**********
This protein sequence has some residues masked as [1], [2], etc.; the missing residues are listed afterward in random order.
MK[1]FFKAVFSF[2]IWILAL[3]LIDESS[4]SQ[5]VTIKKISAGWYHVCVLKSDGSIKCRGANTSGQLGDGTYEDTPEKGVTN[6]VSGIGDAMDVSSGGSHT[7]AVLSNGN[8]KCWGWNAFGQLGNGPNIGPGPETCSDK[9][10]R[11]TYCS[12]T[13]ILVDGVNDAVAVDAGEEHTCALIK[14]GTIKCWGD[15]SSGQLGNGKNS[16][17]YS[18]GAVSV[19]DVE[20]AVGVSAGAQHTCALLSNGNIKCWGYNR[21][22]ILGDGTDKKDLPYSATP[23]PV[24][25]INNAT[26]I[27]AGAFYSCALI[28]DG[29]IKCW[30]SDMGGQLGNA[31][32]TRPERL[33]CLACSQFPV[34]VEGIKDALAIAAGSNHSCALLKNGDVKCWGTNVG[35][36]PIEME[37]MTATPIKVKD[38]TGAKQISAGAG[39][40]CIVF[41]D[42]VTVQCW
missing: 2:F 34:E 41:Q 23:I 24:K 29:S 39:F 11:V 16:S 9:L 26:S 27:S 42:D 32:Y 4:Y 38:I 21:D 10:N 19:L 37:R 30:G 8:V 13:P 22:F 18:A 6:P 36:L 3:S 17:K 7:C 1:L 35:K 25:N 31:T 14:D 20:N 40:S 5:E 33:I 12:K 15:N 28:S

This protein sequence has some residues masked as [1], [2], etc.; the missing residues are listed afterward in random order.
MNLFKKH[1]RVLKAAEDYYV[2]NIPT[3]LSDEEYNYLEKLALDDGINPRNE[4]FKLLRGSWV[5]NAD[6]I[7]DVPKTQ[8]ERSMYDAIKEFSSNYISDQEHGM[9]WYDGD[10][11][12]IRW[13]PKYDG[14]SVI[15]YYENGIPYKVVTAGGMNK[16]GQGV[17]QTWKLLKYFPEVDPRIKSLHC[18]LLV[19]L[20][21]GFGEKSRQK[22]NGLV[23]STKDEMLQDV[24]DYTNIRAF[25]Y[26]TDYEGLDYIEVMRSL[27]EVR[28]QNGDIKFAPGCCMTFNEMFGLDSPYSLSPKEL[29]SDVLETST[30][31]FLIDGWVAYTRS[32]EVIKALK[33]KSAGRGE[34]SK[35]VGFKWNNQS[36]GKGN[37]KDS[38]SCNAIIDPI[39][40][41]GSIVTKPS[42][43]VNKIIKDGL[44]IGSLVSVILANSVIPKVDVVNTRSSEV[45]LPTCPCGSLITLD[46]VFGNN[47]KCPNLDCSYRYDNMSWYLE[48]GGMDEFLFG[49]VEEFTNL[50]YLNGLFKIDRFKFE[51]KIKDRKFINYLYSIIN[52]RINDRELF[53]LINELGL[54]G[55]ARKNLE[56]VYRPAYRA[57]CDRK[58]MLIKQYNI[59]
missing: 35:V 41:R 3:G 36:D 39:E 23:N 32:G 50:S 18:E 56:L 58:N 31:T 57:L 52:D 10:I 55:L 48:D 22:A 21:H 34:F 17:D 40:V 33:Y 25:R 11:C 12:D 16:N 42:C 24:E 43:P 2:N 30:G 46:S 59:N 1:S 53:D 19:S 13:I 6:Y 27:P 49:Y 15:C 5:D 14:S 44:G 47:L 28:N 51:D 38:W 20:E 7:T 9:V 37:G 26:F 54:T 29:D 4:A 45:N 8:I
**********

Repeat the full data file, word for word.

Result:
This protein sequence has some residues masked as [1], [2], etc.; the missing residues are listed afterward in random order.
MK[1]FFKAVFSF[2]IWILAL[3]LIDESS[4]SQ[5]VTIKKISAGWYHVCVLKSDGSIKCRGANTSGQLGDGTYEDTPEKGVTN[6]VSGIGDAMDVSSGGSHT[7]AVLSNGN[8]KCWGWNAFGQLGNGPNIGPGPETCSDK[9][10]R[11]TYCS[12]T[13]ILVDGVNDAVAVDAGEEHTCALIK[14]GTIKCWGD[15]SSGQLGNGKNS[16][17]YS[18]GAVSV[19]DVE[20]AVGVSAGAQHTCALLSNGNIKCWGYNR[21][22]ILGDGTDKKDLPYSATP[23]PV[24][25]INNAT[26]I[27]AGAFYSCALI[28]DG[29]IKCW[30]SDMGGQLGNA[31][32]TRPERL[33]CLACSQFPV[34]VEGIKDALAIAAGSNHSCALLKNGDVKCWGTNVG[35][36]PIEME[37]MTATPIKVKD[38]TGAKQISAGAG[39][40]CIVF[41]D[42]VTVQCW
missing: 2:F 34:E 41:Q 23:I 24:K 29:S 39:F 11:V 16:S 9:L 26:S 27:S 42:D 32:Y 4:Y 38:I 21:D 10:N 19:L 37:R 30:G 8:V 13:P 22:F 18:A 6:P 36:L 3:S 17:K 7:C 1:L 35:K 25:N 31:T 14:D 20:N 40:S 5:E 33:I 12:K 15:N 28:S

This protein sequence has some residues masked as [1], [2], etc.; the missing residues are listed afterward in random order.
MNLFKKH[1]RVLKAAEDYYV[2]NIPT[3]LSDEEYNYLEKLALDDGINPRNE[4]FKLLRGSWV[5]NAD[6]I[7]DVPKTQ[8]ERSMYDAIKEFSSNYISDQEHGM[9]WYDGD[10][11][12]IRW[13]PKYDG[14]SVI[15]YYENGIPYKVVTAGGMNK[16]GQGV[17]QTWKLLKYFPEVDPRIKSLHC[18]LLV[19]L[20][21]GFGEKSRQK[22]NGLV[23]STKDEMLQDV[24]DYTNIRAF[25]Y[26]TDYEGLDYIEVMRSL[27]EVR[28]QNGDIKFAPGCCMTFNEMFGLDSPYSLSPKEL[29]SDVLETST[30][31]FLIDGWVAYTRS[32]EVIKALK[33]KSAGRGE[34]SK[35]VGFKWNNQS[36]GKGN[37]KDS[38]SCNAIIDPI[39][40][41]GSIVTKPS[42][43]VNKIIKDGL[44]IGSLVSVILANSVIPKVDVVNTRSSEV[45]LPTCPCGSLITLD[46]VFGNN[47]KCPNLDCSYRYDNMSWYLE[48]GGMDEFLFG[49]VEEFTNL[50]YLNGLFKIDRFKFE[51]KIKDRKFINYLYSIIN[52]RINDRELF[53]LINELGL[54]G[55]ARKNLE[56]VYRPAYRA[57]CDRK[58]MLIKQYNI[59]
missing: 35:V 41:R 3:G 36:D 39:E 23:N 32:G 50:S 18:E 56:L 58:N 31:T 57:L 52:D 10:I 55:L 48:D 22:A 21:H 34:F 17:D 40:V 33:Y 25:R 11:C 12:D 16:N 42:C 24:E 43:P 2:N 30:G 46:S 59:N 1:S 53:D 19:S 13:I 6:Y 27:P 49:Y 15:C 5:D 14:S 44:G 47:L 28:N 51:D 38:W 20:E 7:T 9:V 37:G 26:F 54:T 29:D 4:A 45:N 8:I